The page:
3. Competition without a Level Playing Field:  The developer who cannot tap that taxpayer funding source is at a clear competitive disadvantage, due to his higher cost of capital. When I served as a Lehigh County Commissioner, we saw a project outside of the NIZ that a developer had to completely rework because he could no longer compete with the office rents available in the tax-subsidy zone. His proposal for a residential development did not meet a market need, but was the best he could do after politicians changed the rules mid-game — changed the rules not only to favor his competitors, but actually to fund them.

4. Decisions without Information: Meddling in the market by wise civic panjandrums, even if their motives were wholly altruistic, cannot keep pace with the millions of decentralized daily decisions in the any given marketplace. That’s why government subsidies inevitably lead to “unintended consequences.” They may be “unintended,” but they’re not unanticipated. Perhaps it would be better to call them “natural consequences ignored (or glossed over) by interested parties.” Each person in town thinks she knows “what this town needs.” However, give her monarchical powers and the Queen would soon find that her town is a complex, adaptive, rebellious, living organism that will turn her glorious solution into a wealth of new problems. Of course, if the solution, nevertheless, benefits the Queen and harms others, this is not a problem for Her Majesty.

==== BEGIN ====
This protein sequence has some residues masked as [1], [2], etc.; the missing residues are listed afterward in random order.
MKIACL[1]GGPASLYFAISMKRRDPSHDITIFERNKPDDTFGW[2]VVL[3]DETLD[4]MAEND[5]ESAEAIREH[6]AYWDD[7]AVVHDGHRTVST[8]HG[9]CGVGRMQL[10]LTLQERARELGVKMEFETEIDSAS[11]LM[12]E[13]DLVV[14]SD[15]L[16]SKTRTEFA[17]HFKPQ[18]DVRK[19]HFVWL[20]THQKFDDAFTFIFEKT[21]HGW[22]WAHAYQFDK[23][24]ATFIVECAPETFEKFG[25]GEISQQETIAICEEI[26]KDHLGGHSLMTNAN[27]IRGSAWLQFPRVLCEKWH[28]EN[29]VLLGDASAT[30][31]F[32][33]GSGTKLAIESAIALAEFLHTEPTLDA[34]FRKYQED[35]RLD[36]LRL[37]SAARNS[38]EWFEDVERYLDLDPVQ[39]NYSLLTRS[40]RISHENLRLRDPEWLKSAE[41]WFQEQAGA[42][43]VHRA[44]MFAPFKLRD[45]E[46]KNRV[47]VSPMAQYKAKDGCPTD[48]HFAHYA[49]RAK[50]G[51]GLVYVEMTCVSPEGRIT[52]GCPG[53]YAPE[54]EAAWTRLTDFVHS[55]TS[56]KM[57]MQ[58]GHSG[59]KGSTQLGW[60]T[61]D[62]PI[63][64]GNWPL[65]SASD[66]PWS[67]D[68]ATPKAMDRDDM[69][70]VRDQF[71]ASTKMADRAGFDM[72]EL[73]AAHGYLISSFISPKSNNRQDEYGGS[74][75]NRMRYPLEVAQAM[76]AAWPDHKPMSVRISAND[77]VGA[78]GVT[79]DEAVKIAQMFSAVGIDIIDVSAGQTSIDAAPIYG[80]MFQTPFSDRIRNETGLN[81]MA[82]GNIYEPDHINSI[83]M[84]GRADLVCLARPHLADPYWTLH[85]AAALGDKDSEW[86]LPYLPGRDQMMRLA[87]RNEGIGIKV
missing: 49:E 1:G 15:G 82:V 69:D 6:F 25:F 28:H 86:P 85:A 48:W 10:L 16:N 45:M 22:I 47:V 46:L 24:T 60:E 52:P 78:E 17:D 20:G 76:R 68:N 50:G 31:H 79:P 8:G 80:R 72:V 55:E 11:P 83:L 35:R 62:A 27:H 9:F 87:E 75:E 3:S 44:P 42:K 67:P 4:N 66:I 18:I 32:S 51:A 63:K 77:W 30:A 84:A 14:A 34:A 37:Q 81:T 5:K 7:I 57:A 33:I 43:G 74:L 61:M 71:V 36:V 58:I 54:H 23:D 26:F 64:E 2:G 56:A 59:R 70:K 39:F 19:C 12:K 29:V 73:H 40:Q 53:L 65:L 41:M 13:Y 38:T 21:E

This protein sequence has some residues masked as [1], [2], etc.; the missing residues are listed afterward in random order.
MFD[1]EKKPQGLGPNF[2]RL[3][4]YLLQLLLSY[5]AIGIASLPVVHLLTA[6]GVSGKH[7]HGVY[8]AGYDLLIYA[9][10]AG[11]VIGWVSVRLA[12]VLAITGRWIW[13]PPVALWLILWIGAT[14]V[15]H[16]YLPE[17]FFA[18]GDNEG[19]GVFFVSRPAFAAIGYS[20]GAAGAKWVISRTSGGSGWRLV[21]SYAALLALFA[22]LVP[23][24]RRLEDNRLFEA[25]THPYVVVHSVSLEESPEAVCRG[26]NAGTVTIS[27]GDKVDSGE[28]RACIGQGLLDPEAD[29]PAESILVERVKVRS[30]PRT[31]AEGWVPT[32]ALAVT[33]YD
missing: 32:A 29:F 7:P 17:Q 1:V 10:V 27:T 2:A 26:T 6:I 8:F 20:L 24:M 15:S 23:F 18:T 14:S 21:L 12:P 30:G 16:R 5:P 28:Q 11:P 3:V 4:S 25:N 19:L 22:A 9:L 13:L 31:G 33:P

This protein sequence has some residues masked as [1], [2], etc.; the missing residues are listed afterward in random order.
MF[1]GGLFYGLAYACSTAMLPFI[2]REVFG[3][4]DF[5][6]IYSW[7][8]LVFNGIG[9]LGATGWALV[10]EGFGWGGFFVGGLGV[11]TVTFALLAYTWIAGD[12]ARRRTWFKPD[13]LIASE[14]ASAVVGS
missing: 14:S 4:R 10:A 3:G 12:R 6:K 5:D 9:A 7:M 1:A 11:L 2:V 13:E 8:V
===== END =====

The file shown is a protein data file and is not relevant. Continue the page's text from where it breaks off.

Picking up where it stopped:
The carnival barkers who sell such taxpayer-subsidized incentives typically crow about the triumph of “public-private partnerships.”

More often than not, the benefits of that triumph redound to a close circle of interested parties — leaving the taxpayer holding the now-depleted bag.



*[Full disclosure: The state senator and several of the developers contributed to my campaigns for county office when I lived in Lehigh County, although county government has no influence over the NIZ.]